My particular one was a very urgent call to **** (young man, cardiac arrest, we were told, so you can imagine how keen I was to get there safely but as soon as possible). I found myself behind a group of 3 open top sports cars. On open road they were going fast enough for me not to need past but I could see that as soon as we reached a narrow section there would be a problem. Indeed at the first passing place they couldn’t all get in, and ended up with a prolonged negotiation with a large campervan not wanting to reverse.

I had green dashboard lights on and also tooted and flashed my lights, hoping they would stay where they were and let me pass once the campervan was away, but all I got was rude gestures in the air, and they moved off very slowly, continuing in very close convoy. I assume (hope?) that they did not notice the green lights or did not know what they meant but there are other similar tales which I’m afraid make me wonder.

Spot the Sandpiper responder? They work with all other emergency personnel, including ambulance, fire, police, lifeboat and mountain rescue teams. (Staged simulation – pic by Chris Hogge).

Across Scotland’s rural landscape, the Scottish Ambulance Service rely on over 500 volunteers (probably a lot more) to augment its emergency service.  As well as First Responders (local community members trained up to use a defib, oxygen, administer CPR and deliver vital emergency care to heart attack and other seriously ill patients), there are Sandpiper BASICS doctors, nurses and paramedics who make themselves available – including in their own time – to attend road accidents, cardiac arrests, seizures and lots of other medical emergencies.  Sometimes they will be requested to attend by the ambulance service directly, or they decide to attend a patient after a phone assessment or having been informed by another community member.  We work closely with our local ambulance crews, and national services such as Helimed, the Emergency Medical Retrieval Service and Coastguard helicopters.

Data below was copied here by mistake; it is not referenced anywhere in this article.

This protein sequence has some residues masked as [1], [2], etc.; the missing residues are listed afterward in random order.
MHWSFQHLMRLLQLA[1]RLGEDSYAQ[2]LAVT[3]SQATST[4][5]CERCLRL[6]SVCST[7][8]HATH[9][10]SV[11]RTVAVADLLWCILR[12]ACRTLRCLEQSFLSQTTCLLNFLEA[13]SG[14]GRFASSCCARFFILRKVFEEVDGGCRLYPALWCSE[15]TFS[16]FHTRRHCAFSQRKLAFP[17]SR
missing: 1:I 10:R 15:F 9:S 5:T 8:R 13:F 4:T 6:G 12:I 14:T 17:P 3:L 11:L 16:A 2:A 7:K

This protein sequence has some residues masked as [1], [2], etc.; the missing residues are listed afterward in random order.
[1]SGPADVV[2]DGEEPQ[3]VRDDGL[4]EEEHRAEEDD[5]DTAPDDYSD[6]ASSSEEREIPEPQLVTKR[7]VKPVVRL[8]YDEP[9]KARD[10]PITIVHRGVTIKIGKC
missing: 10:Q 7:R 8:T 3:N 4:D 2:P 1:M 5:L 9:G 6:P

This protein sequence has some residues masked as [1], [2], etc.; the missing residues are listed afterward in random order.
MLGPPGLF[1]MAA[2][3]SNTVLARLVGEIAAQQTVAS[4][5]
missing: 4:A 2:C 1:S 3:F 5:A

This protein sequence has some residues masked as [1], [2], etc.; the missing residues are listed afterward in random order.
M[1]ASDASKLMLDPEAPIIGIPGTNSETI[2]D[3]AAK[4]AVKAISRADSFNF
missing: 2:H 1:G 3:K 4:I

Green flashing lights are permitted in law – The Road Vehicles Lighting Regulations 1989 s 11 (2)(m) – to be used as “a warning beacon fitted to a vehicle used by a medical practitioner registered by the General Medical Council (whether with full, provisional or limited registration)”.  They do not permit drivers to be exempt from any road traffic laws, but serve as an important means of making other drivers aware that a doctor is on their way to an emergency call.  In rural areas – where traffic lights, 30mph speed limits and other restrictions are less frequent – it can make a significant difference if a clear passage can be enabled for doctors to attend emergencies as soon as possible.

Lights are usually only used in life-or-limb threatening situations – when time is of the essence.  Rural areas normally experience longer ambulance response times.  This is partly due to longer distances being travelled due to geography.  However many islands in Scotland have only one or two ambulances (which are normally also used for patient transport too) – so if they are unavailable, or if there are multiple casualties at an incident, a local GP, nurse or off-duty paramedic is often asked to assist.

So what should I do?

As with assisting any emergency vehicle with their progress, there is no need for erratic action.  However, it makes a significant difference to pull over safely, and allow a car behind you to get through.  If you see a doctor’s car approaching, plan ahead where possible to ‘create space’ in the road for them to pass other users, and use passing places on single track roads.  Please don’t stop on corners however, as this is a dangerous place to overtake, unless there is a clear view of the road ahead.

If it’s not safe to allow the car to pass, then don’t worry – just wait until the next suitable opportunity to pull over and let the vehicle past.